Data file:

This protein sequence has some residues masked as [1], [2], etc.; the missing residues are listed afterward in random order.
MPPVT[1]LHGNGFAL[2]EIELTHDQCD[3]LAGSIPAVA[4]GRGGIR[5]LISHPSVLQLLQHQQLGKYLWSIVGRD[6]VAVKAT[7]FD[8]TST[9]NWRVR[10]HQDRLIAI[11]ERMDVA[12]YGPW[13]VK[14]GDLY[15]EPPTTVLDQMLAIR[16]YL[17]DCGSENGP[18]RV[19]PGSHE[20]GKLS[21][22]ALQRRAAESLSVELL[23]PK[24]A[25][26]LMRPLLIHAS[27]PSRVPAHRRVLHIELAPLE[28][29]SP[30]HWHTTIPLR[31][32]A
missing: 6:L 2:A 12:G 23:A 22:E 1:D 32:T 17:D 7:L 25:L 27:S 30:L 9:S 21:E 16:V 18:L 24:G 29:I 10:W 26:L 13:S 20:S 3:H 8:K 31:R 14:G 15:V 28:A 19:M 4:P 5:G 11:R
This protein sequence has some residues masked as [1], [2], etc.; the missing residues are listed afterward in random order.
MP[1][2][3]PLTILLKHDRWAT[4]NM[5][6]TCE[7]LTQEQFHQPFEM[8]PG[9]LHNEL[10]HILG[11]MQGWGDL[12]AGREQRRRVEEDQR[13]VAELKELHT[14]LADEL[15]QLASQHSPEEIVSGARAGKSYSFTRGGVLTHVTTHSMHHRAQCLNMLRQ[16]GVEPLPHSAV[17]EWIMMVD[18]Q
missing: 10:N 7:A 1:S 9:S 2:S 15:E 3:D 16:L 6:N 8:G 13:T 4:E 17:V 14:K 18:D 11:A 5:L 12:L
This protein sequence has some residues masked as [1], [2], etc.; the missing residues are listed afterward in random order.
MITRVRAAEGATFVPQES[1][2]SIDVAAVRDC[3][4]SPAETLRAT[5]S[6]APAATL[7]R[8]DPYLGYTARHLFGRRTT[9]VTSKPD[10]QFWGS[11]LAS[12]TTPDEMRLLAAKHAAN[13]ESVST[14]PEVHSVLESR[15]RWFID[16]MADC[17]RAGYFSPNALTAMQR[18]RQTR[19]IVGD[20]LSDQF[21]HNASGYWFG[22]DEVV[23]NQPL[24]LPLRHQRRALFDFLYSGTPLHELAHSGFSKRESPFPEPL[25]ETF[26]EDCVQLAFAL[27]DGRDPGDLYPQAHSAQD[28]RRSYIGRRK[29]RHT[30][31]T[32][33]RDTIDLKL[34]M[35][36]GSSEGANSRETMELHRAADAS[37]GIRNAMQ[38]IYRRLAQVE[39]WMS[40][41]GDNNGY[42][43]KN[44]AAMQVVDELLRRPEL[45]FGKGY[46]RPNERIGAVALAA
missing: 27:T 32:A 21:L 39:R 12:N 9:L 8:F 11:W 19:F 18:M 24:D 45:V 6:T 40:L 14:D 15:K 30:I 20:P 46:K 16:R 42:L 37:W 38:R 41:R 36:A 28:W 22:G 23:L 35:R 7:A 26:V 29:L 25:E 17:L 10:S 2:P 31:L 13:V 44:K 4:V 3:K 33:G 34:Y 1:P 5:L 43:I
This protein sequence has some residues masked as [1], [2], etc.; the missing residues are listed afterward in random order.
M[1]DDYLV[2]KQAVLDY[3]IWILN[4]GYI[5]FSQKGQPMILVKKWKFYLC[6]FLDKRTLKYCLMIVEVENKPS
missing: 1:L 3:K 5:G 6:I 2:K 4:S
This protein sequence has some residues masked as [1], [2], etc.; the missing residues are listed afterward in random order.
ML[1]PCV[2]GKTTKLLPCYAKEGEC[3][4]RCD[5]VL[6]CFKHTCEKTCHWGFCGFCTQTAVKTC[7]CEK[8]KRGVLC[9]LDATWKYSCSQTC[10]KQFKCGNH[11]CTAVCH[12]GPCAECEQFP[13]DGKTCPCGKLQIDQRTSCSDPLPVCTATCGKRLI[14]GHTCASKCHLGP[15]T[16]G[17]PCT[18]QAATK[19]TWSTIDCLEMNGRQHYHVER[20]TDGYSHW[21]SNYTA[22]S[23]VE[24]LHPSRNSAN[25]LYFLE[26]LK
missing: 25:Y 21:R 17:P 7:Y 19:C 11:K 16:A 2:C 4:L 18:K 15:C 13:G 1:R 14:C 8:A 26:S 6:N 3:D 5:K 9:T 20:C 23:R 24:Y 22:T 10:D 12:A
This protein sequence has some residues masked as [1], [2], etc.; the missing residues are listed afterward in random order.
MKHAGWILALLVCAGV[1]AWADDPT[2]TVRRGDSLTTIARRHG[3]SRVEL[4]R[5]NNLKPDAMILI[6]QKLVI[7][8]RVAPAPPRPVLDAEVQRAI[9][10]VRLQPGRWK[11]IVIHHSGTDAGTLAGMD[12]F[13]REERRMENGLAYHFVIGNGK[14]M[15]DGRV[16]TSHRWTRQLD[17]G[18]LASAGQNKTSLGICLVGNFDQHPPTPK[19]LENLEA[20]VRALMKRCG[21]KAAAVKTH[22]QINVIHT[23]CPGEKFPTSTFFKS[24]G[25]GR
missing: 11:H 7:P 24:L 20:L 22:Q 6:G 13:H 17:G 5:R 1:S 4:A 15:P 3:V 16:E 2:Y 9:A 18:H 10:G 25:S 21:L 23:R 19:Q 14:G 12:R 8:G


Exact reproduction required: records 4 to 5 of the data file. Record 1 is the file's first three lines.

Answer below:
This protein sequence has some residues masked as [1], [2], etc.; the missing residues are listed afterward in random order.
M[1]DDYLV[2]KQAVLDY[3]IWILN[4]GYI[5]FSQKGQPMILVKKWKFYLC[6]FLDKRTLKYCLMIVEVENKPS
missing: 1:L 3:K 5:G 6:I 2:K 4:S
This protein sequence has some residues masked as [1], [2], etc.; the missing residues are listed afterward in random order.
ML[1]PCV[2]GKTTKLLPCYAKEGEC[3][4]RCD[5]VL[6]CFKHTCEKTCHWGFCGFCTQTAVKTC[7]CEK[8]KRGVLC[9]LDATWKYSCSQTC[10]KQFKCGNH[11]CTAVCH[12]GPCAECEQFP[13]DGKTCPCGKLQIDQRTSCSDPLPVCTATCGKRLI[14]GHTCASKCHLGP[15]T[16]G[17]PCT[18]QAATK[19]TWSTIDCLEMNGRQHYHVER[20]TDGYSHW[21]SNYTA[22]S[23]VE[24]LHPSRNSAN[25]LYFLE[26]LK
missing: 25:Y 21:R 17:P 7:Y 19:C 11:K 16:A 2:C 4:L 18:K 15:C 13:G 1:R 14:C 8:A 26:S 6:N 3:D 5:K 9:T 20:C 23:R 24:Y 22:T 10:D 12:A